The Railway Path

Yesterday I wrote of Kevin Lydon’s observation about the pretentiousness of my choice of cinema.  This needs a little clarification.  He thought I should be satisfied with the films on offer at the three circuit cinemas and one fleapit in Wimbledon, or the independent one in Raynes Park.  He had a point.

Today was a very pleasant day for a walk, being warm yet cloudy with a cool breeze.  Perhaps reflective of the change in the weather there was a great deal of scaffolding going up en route.  My walk was to Wimbledon then on to Raynes Park along the railway path which links the two towns.

The railway path is much better surfaced than in my youth; snickets have been opened up to the various turnings off the parallel Worple Road, offering access to their residents and a path through to Worple Road itself; and a high stout metal fence is now in position preventing access to the railway embankment.  The area fenced off from the public has been widened and the wasteland consequently reduced.  Throughout the two mile stretch every available wall or fence is covered in graffiti, the materials for which were not available in the 40s and 50s.

A crowd of lads from a local school shambled along listening to music downloaded on various items of equipment at which my teenage mind would have boggled.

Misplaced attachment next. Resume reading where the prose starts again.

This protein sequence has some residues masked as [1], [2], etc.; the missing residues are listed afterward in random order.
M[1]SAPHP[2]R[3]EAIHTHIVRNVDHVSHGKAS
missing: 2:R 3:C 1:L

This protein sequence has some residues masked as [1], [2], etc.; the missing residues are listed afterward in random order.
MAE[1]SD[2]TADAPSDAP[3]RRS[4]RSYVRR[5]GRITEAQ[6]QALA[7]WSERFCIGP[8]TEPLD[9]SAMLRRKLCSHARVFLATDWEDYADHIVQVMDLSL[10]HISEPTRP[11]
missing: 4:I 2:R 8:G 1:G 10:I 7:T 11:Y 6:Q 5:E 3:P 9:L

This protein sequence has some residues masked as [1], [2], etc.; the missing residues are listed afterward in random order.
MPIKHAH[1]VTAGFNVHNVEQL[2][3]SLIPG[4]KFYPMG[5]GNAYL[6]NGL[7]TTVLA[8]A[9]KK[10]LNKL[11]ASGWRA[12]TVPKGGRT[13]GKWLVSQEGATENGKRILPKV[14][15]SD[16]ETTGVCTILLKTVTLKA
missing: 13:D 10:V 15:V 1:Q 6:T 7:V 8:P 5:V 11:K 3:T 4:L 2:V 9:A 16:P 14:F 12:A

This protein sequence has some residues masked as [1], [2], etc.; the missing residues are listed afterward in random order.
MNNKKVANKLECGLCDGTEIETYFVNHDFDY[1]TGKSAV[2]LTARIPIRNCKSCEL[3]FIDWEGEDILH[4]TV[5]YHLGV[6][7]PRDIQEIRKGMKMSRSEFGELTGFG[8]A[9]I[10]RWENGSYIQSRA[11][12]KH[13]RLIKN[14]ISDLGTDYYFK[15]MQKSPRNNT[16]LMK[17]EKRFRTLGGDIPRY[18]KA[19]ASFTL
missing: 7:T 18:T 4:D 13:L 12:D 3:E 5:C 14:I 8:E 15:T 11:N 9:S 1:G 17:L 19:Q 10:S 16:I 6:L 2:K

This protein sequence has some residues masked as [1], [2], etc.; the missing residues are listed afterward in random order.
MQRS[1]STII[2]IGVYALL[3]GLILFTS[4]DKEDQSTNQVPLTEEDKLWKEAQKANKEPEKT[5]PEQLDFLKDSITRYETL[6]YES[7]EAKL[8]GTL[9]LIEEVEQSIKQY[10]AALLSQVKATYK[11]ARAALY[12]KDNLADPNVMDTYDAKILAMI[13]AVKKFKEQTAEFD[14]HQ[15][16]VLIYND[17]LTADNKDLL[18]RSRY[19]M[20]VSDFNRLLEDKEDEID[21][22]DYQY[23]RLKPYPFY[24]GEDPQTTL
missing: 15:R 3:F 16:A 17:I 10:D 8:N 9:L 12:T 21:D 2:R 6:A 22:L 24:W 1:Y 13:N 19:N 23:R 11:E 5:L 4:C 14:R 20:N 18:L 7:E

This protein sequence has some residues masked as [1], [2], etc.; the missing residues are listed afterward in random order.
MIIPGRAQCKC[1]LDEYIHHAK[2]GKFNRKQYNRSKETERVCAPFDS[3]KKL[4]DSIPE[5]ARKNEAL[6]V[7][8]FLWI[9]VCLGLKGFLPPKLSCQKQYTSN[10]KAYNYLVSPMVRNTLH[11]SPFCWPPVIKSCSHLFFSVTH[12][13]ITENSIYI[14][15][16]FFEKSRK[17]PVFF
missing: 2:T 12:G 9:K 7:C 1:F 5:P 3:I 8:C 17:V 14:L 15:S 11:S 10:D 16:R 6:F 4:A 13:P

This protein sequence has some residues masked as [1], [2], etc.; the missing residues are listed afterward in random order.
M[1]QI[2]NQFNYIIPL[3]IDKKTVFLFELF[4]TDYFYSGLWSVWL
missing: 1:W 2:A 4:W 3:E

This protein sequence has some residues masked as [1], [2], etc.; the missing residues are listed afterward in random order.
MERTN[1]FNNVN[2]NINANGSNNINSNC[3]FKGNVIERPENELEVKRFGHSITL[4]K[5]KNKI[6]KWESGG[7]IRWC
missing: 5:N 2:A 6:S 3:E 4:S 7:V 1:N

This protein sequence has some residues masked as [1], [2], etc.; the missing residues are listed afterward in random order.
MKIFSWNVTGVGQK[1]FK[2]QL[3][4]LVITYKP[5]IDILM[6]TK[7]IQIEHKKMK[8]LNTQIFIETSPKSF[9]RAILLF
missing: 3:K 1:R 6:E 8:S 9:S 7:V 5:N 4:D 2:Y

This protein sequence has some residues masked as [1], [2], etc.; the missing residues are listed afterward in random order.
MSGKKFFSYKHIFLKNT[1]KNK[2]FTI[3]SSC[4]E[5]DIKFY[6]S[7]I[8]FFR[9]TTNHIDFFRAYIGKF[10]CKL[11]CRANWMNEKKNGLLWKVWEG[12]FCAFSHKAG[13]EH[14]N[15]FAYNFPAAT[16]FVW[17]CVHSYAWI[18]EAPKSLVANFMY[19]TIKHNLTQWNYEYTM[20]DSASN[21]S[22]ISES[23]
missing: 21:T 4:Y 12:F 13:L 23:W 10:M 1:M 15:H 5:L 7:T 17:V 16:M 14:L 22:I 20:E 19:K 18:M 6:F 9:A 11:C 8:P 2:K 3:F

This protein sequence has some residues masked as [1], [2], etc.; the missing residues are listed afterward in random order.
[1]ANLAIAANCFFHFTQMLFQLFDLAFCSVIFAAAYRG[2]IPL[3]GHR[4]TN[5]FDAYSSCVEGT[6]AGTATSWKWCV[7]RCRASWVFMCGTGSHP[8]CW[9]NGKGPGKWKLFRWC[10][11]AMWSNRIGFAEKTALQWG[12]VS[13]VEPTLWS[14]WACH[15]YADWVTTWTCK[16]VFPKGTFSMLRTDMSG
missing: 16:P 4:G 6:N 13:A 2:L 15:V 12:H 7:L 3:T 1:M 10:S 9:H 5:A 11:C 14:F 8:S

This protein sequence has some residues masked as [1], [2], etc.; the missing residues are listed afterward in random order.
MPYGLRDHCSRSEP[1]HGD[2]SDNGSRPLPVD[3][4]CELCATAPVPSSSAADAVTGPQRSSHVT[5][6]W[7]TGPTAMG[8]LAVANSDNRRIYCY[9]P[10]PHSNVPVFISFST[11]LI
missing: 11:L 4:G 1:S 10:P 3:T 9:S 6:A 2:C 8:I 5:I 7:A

I paused for a while outside the back of my childhood home in Stanton Road, reflecting on the fact that the upstairs maisonette for which my parents cannot have paid any more than perhaps £2 per week, now fetches £1,400 per month in rent.  The railway land at the back having been narrowed and more securely fenced, it is no longer possible there to build dens; light bonfires; weed and flatten areas to make sports fields; or scale the traditional iron railings to mess about on the embankment.  Because Stanton Road is on the ‘right’ side of the railway it is, according to Estate agents, now in West Wimbledon.

On my way back through Wimbledon Chase I was hooted and waved at by a car driver who turned out to be my old friend Dominic Birtwistle.  I had just bought some of the ingredients for the sausage casserole I will make this evening.


Coffee this morning with a friend in SW1, followed by lunch with another in NW10.  I began with a walk to Colliers Wood, mostly through Morden Hall (National Trust) Park and Merton’s Wandle Trail.  The boundary between the two is a modern tramline.  The Wandle is one of London’s lost rivers; the trail being a stretch of wooded land alongside the water.

Most of the people in the congested High Street running through South London past Colliers Wood and on through Clapham must be oblivious of this pleasant walk.  I suffered such oblivion when, as a teenager in the 1950s I regularly walked from Raynes Park to Tooting to visit an art-house cinema. I had the 1/9d for admission, but not the extra few pence for bus fares.  Kevin Lydon, a schoolmate, thought this was pretentious.  When I think of how many unintelligible subtitled black and white films I sat through I’m sure he was probably right.